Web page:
The Patriot.  Is this a war movie?  Well, there are some battles, and they are entertaining which is why it remains on my list.  The plot is over-worn and the thought of the Americans fighting a guerilla campaign that turns the tide of the war is the stuff of myth more than reality.   Get past those flaws the movie is pretty fun to have on.

Gladiator.  I love the opening battle scene of this movie, which is why it is on the list.  The rest of the story, well, is interesting. 

Paths of Glory.  A friend turned me onto this WWI gem.  Stanley Kubrick was the brains behind this movie and did a very good job of tell this story of French mismanagement and rotten leadership during the Great War.  I tend to watch this movie after the climax of a book, when you are trying to make the book make sense to the reader. 

Glory.  I’m sorry, Matthew Brorderick as a regimental commander in the Civil War?  What in the hell was casting thinking?  Thank God Morgan Freeman was there to offset Broderick’s interpretation of the role.  When I’m writing and this is on, I stop and watch the storming of Fort Fischer, half wondering each time if they might pull it off.  Silly me…

Master and Commander.  I would have flogged the good doctor in this movie.  All of that crap about gathering biological samples and the sob-story of the young officer killing himself almost drained the life out of a good war movie; almost. 

Dr. Strangelove.  “Gentlemen, you can’t fight in here…this is the war room!”  The quotes in this movie are worthy of a book all on their own.  I have found myself chuckling when I am writing on this movie is on – just from the snippets I overhear in the background. 

Lawrence of Arabia.  This movie has to play in the background because it is hard to sit down for three hours and watch it.  I do enjoy it however.  If you want to understand the mess that the Middle East is today, watch this movie for a sampling as to why. 

Thirteen Days.  The Cuban Missile Crisis, now there is a study in decision making and crisis management.   I have this on when I am writing parts of the book where I need to concentrate and organize my facts and details. 

The Alamo.  I have both versions and play both when I write.   In all fairness, I like the newer version that came out a few years ago.  I know, it is sacrilegious to not favor John Wayne, but that’s how I see it.  When I am writing about desperate situations, this is the movie to have on.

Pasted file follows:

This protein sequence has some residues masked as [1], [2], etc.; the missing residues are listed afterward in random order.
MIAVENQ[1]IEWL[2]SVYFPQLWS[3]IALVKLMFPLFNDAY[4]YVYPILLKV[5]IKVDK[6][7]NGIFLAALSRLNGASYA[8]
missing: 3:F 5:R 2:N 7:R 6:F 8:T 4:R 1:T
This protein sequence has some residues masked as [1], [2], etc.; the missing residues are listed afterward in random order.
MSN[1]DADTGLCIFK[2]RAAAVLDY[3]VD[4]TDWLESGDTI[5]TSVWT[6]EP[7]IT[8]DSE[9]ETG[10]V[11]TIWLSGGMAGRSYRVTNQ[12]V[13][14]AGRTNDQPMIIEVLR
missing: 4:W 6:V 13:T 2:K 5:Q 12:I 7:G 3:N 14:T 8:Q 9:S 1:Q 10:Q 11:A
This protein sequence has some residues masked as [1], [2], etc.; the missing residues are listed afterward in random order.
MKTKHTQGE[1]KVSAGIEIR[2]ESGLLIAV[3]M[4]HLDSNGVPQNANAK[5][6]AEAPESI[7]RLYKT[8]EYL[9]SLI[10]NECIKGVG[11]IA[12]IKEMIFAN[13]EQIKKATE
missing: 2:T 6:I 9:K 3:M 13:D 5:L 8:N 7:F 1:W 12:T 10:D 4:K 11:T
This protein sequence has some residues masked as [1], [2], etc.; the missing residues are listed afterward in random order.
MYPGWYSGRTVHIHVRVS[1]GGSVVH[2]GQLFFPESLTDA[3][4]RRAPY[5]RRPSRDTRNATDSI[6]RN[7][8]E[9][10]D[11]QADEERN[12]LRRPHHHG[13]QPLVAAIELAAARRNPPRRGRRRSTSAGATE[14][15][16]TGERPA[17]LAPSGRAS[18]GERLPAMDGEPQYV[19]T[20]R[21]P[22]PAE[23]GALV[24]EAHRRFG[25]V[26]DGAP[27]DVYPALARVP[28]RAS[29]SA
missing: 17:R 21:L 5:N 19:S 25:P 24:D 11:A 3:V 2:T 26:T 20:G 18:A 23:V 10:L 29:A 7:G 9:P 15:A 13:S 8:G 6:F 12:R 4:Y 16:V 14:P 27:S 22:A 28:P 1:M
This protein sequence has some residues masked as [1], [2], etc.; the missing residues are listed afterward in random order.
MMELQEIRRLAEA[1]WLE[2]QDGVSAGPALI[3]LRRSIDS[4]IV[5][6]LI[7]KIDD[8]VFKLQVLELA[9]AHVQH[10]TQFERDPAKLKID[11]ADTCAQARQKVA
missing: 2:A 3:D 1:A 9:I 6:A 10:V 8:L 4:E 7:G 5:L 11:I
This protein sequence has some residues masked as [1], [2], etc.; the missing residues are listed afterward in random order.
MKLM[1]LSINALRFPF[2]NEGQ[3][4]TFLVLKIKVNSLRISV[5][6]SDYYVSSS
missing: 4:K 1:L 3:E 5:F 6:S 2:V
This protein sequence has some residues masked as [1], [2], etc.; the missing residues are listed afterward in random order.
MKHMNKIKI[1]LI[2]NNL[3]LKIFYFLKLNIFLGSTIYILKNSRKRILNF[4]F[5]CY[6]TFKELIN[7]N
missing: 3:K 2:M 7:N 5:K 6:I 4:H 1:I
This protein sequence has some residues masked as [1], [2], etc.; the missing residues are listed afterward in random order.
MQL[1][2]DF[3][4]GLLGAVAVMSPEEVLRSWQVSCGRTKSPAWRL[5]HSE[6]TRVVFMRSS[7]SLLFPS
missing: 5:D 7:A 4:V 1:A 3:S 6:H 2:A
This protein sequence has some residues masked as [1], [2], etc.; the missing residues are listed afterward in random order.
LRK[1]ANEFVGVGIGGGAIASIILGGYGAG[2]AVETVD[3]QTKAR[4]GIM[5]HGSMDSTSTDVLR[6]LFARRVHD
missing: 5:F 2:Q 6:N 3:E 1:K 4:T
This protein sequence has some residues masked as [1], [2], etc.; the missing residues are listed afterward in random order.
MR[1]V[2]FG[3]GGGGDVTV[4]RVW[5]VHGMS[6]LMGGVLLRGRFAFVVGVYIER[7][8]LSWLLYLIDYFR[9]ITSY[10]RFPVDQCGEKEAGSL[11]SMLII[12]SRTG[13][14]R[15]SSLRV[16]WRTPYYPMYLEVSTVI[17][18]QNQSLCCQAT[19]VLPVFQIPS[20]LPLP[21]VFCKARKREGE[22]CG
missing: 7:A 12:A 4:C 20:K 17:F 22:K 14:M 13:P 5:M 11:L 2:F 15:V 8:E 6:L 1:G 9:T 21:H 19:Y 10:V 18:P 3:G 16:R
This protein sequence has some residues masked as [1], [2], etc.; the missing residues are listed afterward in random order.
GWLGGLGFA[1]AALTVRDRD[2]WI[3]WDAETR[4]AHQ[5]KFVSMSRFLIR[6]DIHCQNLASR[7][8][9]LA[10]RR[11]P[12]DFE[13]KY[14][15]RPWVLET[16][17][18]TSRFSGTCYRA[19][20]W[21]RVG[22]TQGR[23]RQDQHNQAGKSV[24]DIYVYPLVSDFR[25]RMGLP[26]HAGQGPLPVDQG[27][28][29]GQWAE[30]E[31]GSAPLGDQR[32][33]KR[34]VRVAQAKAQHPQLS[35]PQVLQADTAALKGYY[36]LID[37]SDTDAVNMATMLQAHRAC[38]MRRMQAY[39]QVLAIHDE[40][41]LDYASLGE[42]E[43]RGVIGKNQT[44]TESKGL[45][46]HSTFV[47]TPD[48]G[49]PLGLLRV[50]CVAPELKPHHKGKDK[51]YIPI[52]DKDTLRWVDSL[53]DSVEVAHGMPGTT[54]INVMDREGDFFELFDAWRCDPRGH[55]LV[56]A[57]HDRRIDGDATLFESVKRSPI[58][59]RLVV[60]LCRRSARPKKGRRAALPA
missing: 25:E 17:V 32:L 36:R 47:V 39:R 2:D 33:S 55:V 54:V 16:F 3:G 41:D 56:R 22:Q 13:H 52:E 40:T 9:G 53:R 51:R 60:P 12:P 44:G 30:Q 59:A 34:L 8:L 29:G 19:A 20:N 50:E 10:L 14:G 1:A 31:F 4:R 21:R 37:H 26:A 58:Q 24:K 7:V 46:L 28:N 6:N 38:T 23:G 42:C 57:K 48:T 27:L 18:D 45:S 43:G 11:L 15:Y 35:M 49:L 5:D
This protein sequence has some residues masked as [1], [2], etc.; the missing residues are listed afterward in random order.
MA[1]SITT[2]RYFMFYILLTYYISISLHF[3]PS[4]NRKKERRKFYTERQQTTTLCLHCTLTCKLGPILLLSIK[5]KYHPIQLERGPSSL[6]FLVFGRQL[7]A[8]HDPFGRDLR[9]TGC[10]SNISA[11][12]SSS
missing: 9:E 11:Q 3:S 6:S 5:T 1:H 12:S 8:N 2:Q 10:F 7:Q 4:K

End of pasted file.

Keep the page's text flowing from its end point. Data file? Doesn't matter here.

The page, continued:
The Lost Battalion.  You have to move past the fact that Ricky Schroder is the star of this WWI movie.  I find this movie to be one of the better WWI films out there.  There’s some aviation, an enemy that is not some mindless foe, and Americans in a situation that is hard to comprehend. 

The Bridge Over The River Kwai.  Accurate?  No.  Tension-filled?  Duh!  Great character development in this movie, which is how I use it when I write. 

So, there’s the list…what have I overlooked? 


  1. Very nice list. You have a high percentage of great movies here and even the dogs (e.g. Flyboys, Braveheart, Gods and Generals) have logical justifications.

  2. Thanks. I've gotten some suggestions to add to the list too.

  3. Great list. Cross of Iron is a gem not too many know about,and I've always believed that Peckinpaugh's violence underscores the brutality and desperation on the Eastern Front. Real military vehicles plus Steiner's (James Coburn)statement to Stransky (Maximilian Schell): "I will show you where the Iron Crosses grow".

    I'd add "Der Untergang (Downfall)" for Bruno Ganz simply becoming Hitler with all his madness, "Mongol", a Russian film, also subtitled, for the stunningly epic battle scenes that hammer home Genghis Khan's (and the Mongols') mastery of cavalry tactics.

    "The Last Samurai" is also worthy (and notable in that it's the one historical film Tom Cruise didn't ruin). Ken Watanabe's Katsumoto, a true student of military history, remains true to the Samurai code even in the face of modern weaponry (that Gatling Gun was vicious), forfeiting his life rather than his ideals.